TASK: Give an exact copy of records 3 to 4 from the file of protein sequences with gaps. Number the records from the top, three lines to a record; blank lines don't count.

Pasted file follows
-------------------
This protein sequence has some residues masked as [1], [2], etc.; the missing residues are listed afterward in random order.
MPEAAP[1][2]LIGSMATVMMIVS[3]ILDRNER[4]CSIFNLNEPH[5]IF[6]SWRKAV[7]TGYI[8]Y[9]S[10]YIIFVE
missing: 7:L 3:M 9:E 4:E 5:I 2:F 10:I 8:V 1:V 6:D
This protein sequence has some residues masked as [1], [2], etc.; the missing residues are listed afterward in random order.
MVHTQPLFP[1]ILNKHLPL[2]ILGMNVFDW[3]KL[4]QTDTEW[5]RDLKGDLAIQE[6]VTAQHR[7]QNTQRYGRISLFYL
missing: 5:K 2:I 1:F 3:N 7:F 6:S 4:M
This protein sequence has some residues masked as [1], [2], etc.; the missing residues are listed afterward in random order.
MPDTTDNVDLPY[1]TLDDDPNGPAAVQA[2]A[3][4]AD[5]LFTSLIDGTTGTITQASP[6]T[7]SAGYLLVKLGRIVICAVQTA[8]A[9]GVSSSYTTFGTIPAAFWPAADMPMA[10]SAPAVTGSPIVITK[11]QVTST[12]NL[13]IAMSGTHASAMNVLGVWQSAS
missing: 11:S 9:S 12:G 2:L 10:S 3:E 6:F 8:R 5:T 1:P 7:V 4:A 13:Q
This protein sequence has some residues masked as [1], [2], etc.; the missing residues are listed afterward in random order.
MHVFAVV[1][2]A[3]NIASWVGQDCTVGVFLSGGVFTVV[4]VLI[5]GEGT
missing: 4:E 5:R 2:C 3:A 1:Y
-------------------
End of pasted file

This protein sequence has some residues masked as [1], [2], etc.; the missing residues are listed afterward in random order.
MPDTTDNVDLPY[1]TLDDDPNGPAAVQA[2]A[3][4]AD[5]LFTSLIDGTTGTITQASP[6]T[7]SAGYLLVKLGRIVICAVQTA[8]A[9]GVSSSYTTFGTIPAAFWPAADMPMA[10]SAPAVTGSPIVITK[11]QVTST[12]NL[13]IAMSGTHASAMNVLGVWQSAS
missing: 11:S 9:S 12:G 2:L 10:S 3:E 6:F 8:R 5:T 1:P 7:V 4:A 13:Q
This protein sequence has some residues masked as [1], [2], etc.; the missing residues are listed afterward in random order.
MHVFAVV[1][2]A[3]NIASWVGQDCTVGVFLSGGVFTVV[4]VLI[5]GEGT
missing: 4:E 5:R 2:C 3:A 1:Y